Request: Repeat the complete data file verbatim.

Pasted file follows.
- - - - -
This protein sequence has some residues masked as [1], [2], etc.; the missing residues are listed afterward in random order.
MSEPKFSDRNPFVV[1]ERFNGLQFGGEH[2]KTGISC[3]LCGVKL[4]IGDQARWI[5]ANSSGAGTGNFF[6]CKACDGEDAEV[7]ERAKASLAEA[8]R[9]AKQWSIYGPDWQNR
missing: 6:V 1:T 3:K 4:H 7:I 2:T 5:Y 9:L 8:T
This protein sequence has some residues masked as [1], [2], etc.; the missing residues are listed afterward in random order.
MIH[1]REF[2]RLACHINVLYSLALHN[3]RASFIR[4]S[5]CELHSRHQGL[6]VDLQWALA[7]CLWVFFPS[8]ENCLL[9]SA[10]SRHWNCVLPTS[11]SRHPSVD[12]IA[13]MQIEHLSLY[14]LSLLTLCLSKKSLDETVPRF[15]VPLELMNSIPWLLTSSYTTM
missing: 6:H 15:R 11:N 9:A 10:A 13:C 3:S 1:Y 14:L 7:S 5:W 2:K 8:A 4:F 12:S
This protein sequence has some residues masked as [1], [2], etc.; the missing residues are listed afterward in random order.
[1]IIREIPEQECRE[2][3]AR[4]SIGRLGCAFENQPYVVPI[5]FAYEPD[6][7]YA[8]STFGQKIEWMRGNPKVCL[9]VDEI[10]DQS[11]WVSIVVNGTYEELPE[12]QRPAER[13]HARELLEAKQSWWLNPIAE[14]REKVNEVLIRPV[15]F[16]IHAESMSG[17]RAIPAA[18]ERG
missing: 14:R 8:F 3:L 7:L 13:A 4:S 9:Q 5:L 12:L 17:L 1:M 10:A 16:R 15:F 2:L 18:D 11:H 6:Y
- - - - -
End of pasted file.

This protein sequence has some residues masked as [1], [2], etc.; the missing residues are listed afterward in random order.
MSEPKFSDRNPFVV[1]ERFNGLQFGGEH[2]KTGISC[3]LCGVKL[4]IGDQARWI[5]ANSSGAGTGNFF[6]CKACDGEDAEV[7]ERAKASLAEA[8]R[9]AKQWSIYGPDWQNR
missing: 6:V 1:T 3:K 4:H 7:I 2:T 5:Y 9:L 8:T
This protein sequence has some residues masked as [1], [2], etc.; the missing residues are listed afterward in random order.
MIH[1]REF[2]RLACHINVLYSLALHN[3]RASFIR[4]S[5]CELHSRHQGL[6]VDLQWALA[7]CLWVFFPS[8]ENCLL[9]SA[10]SRHWNCVLPTS[11]SRHPSVD[12]IA[13]MQIEHLSLY[14]LSLLTLCLSKKSLDETVPRF[15]VPLELMNSIPWLLTSSYTTM
missing: 6:H 15:R 11:N 9:A 10:A 13:C 3:S 1:Y 14:L 7:S 5:W 2:K 8:A 4:F 12:S
This protein sequence has some residues masked as [1], [2], etc.; the missing residues are listed afterward in random order.
[1]IIREIPEQECRE[2][3]AR[4]SIGRLGCAFENQPYVVPI[5]FAYEPD[6][7]YA[8]STFGQKIEWMRGNPKVCL[9]VDEI[10]DQS[11]WVSIVVNGTYEELPE[12]QRPAER[13]HARELLEAKQSWWLNPIAE[14]REKVNEVLIRPV[15]F[16]IHAESMSG[17]RAIPAA[18]ERG
missing: 14:R 8:F 3:L 7:L 13:A 4:S 9:Q 5:L 12:L 17:L 1:M 10:A 16:R 15:F 2:L 18:D 11:H 6:Y